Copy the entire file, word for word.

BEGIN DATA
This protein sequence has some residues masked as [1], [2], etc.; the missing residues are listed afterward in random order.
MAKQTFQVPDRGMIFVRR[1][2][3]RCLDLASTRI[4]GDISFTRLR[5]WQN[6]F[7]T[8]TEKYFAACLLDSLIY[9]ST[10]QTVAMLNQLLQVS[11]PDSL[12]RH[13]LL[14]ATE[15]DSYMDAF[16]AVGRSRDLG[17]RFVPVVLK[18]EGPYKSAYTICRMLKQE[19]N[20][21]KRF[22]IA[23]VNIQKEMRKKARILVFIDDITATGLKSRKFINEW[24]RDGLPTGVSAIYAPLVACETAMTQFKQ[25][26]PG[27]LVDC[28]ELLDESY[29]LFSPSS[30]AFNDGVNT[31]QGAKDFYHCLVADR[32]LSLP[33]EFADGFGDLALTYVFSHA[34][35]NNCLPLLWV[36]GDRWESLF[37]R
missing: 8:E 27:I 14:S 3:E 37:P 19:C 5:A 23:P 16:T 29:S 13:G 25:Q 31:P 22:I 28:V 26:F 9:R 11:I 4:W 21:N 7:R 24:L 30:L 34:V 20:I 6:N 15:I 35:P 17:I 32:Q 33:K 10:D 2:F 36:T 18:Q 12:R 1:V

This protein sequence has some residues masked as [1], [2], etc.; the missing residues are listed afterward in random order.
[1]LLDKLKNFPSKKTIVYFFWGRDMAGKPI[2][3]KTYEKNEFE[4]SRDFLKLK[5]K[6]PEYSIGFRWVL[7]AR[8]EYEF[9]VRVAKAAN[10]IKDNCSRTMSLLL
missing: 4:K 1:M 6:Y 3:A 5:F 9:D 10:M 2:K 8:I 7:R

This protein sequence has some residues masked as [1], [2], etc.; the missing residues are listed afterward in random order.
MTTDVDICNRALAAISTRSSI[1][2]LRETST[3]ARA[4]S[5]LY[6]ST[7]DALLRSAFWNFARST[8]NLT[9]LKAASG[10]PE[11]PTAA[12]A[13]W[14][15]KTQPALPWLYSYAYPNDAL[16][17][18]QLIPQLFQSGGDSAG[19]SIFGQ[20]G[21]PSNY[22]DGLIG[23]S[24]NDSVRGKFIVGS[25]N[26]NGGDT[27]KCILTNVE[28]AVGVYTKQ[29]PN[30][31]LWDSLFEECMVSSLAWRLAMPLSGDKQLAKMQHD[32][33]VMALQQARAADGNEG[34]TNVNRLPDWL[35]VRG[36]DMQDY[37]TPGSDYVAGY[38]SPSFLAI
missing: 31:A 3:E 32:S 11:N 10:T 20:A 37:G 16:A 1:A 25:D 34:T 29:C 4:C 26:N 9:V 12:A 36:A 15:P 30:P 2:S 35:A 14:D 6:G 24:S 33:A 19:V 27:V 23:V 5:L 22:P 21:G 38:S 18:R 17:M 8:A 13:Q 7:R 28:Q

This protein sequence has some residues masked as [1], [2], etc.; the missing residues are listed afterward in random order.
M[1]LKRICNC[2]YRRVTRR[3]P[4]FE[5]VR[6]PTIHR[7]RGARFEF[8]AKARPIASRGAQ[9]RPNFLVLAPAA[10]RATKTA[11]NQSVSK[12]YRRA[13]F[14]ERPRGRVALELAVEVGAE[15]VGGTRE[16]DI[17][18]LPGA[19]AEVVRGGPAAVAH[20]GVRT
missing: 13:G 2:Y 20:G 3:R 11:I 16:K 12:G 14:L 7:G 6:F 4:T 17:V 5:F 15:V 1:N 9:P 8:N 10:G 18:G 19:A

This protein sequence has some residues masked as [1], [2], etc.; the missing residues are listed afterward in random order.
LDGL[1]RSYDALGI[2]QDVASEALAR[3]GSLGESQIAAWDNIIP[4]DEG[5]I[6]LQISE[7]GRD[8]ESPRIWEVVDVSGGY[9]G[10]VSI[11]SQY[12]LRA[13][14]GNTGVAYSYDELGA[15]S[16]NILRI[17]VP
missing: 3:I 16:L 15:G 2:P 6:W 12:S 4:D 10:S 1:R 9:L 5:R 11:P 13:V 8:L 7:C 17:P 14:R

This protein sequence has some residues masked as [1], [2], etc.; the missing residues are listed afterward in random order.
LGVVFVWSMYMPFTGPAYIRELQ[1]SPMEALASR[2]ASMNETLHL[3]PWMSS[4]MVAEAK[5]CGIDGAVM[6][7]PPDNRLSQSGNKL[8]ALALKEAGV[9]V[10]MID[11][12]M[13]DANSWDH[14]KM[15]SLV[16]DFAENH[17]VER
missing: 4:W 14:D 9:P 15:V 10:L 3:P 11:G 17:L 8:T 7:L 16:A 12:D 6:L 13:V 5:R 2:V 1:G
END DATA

This protein sequence has some residues masked as [1], [2], etc.; the missing residues are listed afterward in random order.
MAKQTFQVPDRGMIFVRR[1][2][3]RCLDLASTRI[4]GDISFTRLR[5]WQN[6]F[7]T[8]TEKYFAACLLDSLIY[9]ST[10]QTVAMLNQLLQVS[11]PDSL[12]RH[13]LL[14]ATE[15]DSYMDAF[16]AVGRSRDLG[17]RFVPVVLK[18]EGPYKSAYTICRMLKQE[19]N[20][21]KRF[22]IA[23]VNIQKEMRKKARILVFIDDITATGLKSRKFINEW[24]RDGLPTGVSAIYAPLVACETAMTQFKQ[25][26]PG[27]LVDC[28]ELLDESY[29]LFSPSS[30]AFNDGVNT[31]QGAKDFYHCLVADR[32]LSLP[33]EFADGFGDLALTYVFSHA[34][35]NNCLPLLWV[36]GDRWESLF[37]R
missing: 8:E 27:I 14:S 3:E 37:P 19:C 5:A 23:P 16:T 29:S 13:G 25:Q 31:P 22:I 28:V 26:F 9:R 11:I 4:W 21:N 7:R 24:L 30:L 34:V 20:I 6:N 15:I 35:P 17:I 32:Q 33:K 10:D 2:F 36:T 18:Q 12:R 1:V

This protein sequence has some residues masked as [1], [2], etc.; the missing residues are listed afterward in random order.
[1]LLDKLKNFPSKKTIVYFFWGRDMAGKPI[2][3]KTYEKNEFE[4]SRDFLKLK[5]K[6]PEYSIGFRWVL[7]AR[8]EYEF[9]VRVAKAAN[10]IKDNCSRTMSLLL
missing: 4:K 1:M 6:Y 3:A 5:F 9:D 10:M 2:K 8:I 7:R

This protein sequence has some residues masked as [1], [2], etc.; the missing residues are listed afterward in random order.
MTTDVDICNRALAAISTRSSI[1][2]LRETST[3]ARA[4]S[5]LY[6]ST[7]DALLRSAFWNFARST[8]NLT[9]LKAASG[10]PE[11]PTAA[12]A[13]W[14][15]KTQPALPWLYSYAYPNDAL[16][17][18]QLIPQLFQSGGDSAG[19]SIFGQ[20]G[21]PSNY[22]DGLIG[23]S[24]NDSVRGKFIVGS[25]N[26]NGGDT[27]KCILTNVE[28]AVGVYTKQ[29]PN[30][31]LWDSLFEECMVSSLAWRLAMPLSGDKQLAKMQHD[32][33]VMALQQARAADGNEG[34]TNVNRLPDWL[35]VRG[36]DMQDY[37]TPGSDYVAGY[38]SPSFLAI
missing: 31:A 3:E 32:S 11:N 10:T 20:A 37:G 16:A 1:A 25:D 34:T 29:C 4:C 26:N 9:V 12:A 36:A 15:P 30:P 2:S 35:A 14:D 6:G 24:S 33:A 19:V 27:V 23:V 5:L 22:P 21:G 38:S 18:R 17:M 8:A 13:Q 7:R 28:Q

This protein sequence has some residues masked as [1], [2], etc.; the missing residues are listed afterward in random order.
M[1]LKRICNC[2]YRRVTRR[3]P[4]FE[5]VR[6]PTIHR[7]RGARFEF[8]AKARPIASRGAQ[9]RPNFLVLAPAA[10]RATKTA[11]NQSVSK[12]YRRA[13]F[14]ERPRGRVALELAVEVGAE[15]VGGTRE[16]DI[17][18]LPGA[19]AEVVRGGPAAVAH[20]GVRT
missing: 13:G 2:Y 20:G 3:R 11:I 16:K 12:G 14:L 7:G 6:F 4:T 17:V 5:F 15:V 1:N 9:P 8:N 10:G 18:G 19:A

This protein sequence has some residues masked as [1], [2], etc.; the missing residues are listed afterward in random order.
LDGL[1]RSYDALGI[2]QDVASEALAR[3]GSLGESQIAAWDNIIP[4]DEG[5]I[6]LQISE[7]GRD[8]ESPRIWEVVDVSGGY[9]G[10]VSI[11]SQY[12]LRA[13][14]GNTGVAYSYDELGA[15]S[16]NILRI[17]VP
missing: 3:I 16:L 15:G 2:P 6:W 12:S 4:D 10:S 1:R 9:L 5:R 11:P 13:V 8:L 7:C 17:P 14:R

This protein sequence has some residues masked as [1], [2], etc.; the missing residues are listed afterward in random order.
LGVVFVWSMYMPFTGPAYIRELQ[1]SPMEALASR[2]ASMNETLHL[3]PWMSS[4]MVAEAK[5]CGIDGAVM[6][7]PPDNRLSQSGNKL[8]ALALKEAGV[9]V[10]MID[11][12]M[13]DANSWDH[14]KM[15]SLV[16]DFAENH[17]VER
missing: 4:W 14:D 9:P 15:V 10:L 3:P 11:G 17:L 8:T 7:L 16:A 12:D 6:L 13:V 5:R 2:V 1:G